Table 1. Elemental Impurities for Drug Products
Element Oral Daily
Dose PDEa
Parenteral Daily
Dose PDE
Inhalational Daily
Dose PDE
2S (USP38)
Cadmium 5 2 22S (USP38) 2S (USP38)
Lead 5 5 52S (USP38) 2S (USP38)
Inorganic arsenic a 15 15 22S (USP38) 2S (USP38)
Inorganic mercury a 30 3 12S (USP38) 2S (USP38)
Iridium 100 10 12S (USP38) 2S (USP38)
Osmium 100 10 12S (USP38) 2S (USP38)
Palladium 100 10 12S (USP38) 2S (USP38)
Platinum 100 10 12S (USP38) 2S (USP38)
Rhodium 100 10 12S (USP38) 2S (USP38)
Ruthenium 100 10 12S (USP38) 2S (USP38)
Chromium 11000 1100 32S (USP38) 2S (USP38)
Molybdenum 3000 1500 102S (USP38) 2S (USP38)
Nickel 200 20 52S (USP38) 2S (USP38)
Vanadium 100 10 12S (USP38) 2S (USP38)
Copper 3000 300 302S (USP38) 2S (USP38)
a   See Speciation section.2S (USP38)
Options for Demonstrating Compliance
drug product analysis option
The results obtained from the analysis of a typical dosage unit, scaled to a maximum daily dose, are compared to the Daily Dose PDE.
Daily Dose PDE measured value (µg/g) × maximum daily dose (g/day)
The measured amount of each impurity is NMT the Daily Dose PDE, unless otherwise stated in the individual monograph.
summation option
Separately add the amounts of each elemental impurity (in µg/g) present in each of the components of the drug product:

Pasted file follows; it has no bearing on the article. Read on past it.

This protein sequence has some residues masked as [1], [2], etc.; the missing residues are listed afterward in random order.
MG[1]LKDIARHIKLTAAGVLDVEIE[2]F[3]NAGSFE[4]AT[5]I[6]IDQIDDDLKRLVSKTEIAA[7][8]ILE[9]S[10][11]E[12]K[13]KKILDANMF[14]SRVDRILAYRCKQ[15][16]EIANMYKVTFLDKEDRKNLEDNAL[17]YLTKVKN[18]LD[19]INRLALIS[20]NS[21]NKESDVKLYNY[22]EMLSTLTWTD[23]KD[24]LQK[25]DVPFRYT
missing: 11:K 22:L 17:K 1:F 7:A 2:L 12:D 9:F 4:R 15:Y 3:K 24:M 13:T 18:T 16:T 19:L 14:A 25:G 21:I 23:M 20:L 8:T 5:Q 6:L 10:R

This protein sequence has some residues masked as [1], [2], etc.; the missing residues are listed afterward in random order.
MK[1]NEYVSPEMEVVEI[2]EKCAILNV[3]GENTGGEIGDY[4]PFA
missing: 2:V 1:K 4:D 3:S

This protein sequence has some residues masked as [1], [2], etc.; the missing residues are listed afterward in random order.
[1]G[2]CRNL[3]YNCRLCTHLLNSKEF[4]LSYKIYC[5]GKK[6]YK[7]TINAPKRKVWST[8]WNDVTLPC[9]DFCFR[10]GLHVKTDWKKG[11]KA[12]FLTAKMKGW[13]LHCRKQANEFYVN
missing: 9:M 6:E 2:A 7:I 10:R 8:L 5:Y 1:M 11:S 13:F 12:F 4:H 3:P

Daily Dose PDE [SM1(CM × WM)] × DD

M = each ingredient used to manufacture a dosage unit
CM = element concentration in component (drug substance or excipient) (µg/g)
WM = weight of component in a dosage unit (g/dosage unit)
DD = number of units in the maximum daily dose (unit/day)
The result of the summation of each impurity is NMT the Daily Dose PDE, unless otherwise stated in the individual monograph. Before products can be evaluated using this option, the manufacturer must ensure that additional elemental impurities cannot be inadvertently added through the manufacturing process or via the container closure system over the shelf life of the product.
individual component option
For drug products with a daily dose of NMT 10 g, if all drug substances and excipients in a formulation meet the concentration limits shown in Table 2, then these components may be used in any proportion. No further calculation is necessary. While elemental impurities derived from the manufacturing process or the container closure system are not specifically provided for in the Individual Component Option, it is expected that the drug product manufacturer will ensure that these sources do not contribute significantly to the total content of elemental impurities.2S (USP38)